Light is Stronger than Dark.

Light is Stronger than Dark.

A single candle can illuminate the world. It’s the oldest human story of all.

Photo by Ehteshamul Haque Adit on Unsplash

“Look at how a single candle can both defy and define the darkness”

Anne Frank

It’s deep winter. Snow’s been lying on the ground for days. The earth is hard.Birds eat and fight and eat again.

Sometimes they sing.

When the wind blows, if I’m outside, it’s like a layer of skin is peeling from my face and hands.

The days are short.From dawn to dusk the light is dull.

Even in the middle of the day, I keep my desk-lamp on.If the pale sun appears, my body pulls to it. I yearn. It’s like spotting an old friend I don’t hang out with anymore.

It’s winter, and I’m waiting for the coming of new light.


Eid, Diwali, Hanukah, dancing at dawn, feasting, marking the solstice:all are Festivals of Light — celebrations and rituals to mark light conquering dark.In Christianity — the culture I grew up in — the Festival of Light is Easter.

There is a death.

The sun is eclipsed and the world is plunged to darkness.

Three days later, resurrection.

Light returns.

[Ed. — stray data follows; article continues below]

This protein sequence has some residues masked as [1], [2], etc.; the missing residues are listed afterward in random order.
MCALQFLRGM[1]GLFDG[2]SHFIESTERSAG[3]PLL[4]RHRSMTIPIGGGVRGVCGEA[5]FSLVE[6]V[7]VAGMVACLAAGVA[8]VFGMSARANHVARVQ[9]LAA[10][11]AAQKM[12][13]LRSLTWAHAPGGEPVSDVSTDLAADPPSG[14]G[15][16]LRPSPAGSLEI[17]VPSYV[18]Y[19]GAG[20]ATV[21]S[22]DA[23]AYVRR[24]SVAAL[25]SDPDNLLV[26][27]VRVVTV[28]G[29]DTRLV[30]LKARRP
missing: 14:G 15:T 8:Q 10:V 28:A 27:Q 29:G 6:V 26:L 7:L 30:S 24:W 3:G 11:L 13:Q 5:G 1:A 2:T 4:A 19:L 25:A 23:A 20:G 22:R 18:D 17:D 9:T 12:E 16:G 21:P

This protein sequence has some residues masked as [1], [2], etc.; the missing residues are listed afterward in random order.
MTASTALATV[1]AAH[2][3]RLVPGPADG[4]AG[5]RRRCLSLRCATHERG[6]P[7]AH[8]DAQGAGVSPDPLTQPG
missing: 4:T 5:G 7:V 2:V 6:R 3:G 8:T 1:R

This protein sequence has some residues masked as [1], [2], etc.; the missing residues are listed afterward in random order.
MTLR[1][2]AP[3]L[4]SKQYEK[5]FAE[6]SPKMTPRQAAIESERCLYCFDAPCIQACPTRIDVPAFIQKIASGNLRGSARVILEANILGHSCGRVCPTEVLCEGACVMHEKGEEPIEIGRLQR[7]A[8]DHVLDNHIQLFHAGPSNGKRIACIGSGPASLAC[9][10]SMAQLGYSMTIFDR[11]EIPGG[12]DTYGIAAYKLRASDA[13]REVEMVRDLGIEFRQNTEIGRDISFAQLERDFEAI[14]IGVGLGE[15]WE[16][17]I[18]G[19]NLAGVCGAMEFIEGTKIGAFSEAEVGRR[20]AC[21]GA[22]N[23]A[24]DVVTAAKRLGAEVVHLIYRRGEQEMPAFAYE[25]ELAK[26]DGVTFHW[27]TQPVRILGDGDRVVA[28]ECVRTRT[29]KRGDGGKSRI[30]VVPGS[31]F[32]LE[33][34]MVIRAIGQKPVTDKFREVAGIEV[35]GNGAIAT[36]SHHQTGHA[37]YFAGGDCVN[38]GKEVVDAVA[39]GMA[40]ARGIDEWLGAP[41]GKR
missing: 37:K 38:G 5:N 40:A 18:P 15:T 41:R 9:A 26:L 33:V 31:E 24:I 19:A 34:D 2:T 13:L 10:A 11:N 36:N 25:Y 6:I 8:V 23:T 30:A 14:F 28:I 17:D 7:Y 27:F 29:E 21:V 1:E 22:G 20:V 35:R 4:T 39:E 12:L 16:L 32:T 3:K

That’s the story.

Easter grows from older rituals, marking the arrival of the spring. Rebirth. It’s named after ‘Ishtar’, whose return from the underworld is part of the oldest human story — Gilgamesh.

We know light conquers dark. Telling that story is at the heart of being human and alive.

I’m not religious, but the stories resonate anyway.

Now more than ever, when the world feels very dark.


I’ve spent a lot of time in Greece. Easter’s big there. Bigger than Christmas.

Their rituals span the whole three days — Friday through to Sunday: death, darkness, grieving, rebirth, light.

At exactly midnight between Saturday and Sunday, church bells ring, proclaiming the return of light to the world.

Hope returns.Light returns.Religious or not, people congregate at church on Saturday night to await and share that moment. Greek Orthodox liturgy broadcasts on speakers from the candle-guttering church to the crowd outside. The community gathers in the forecourt or the street.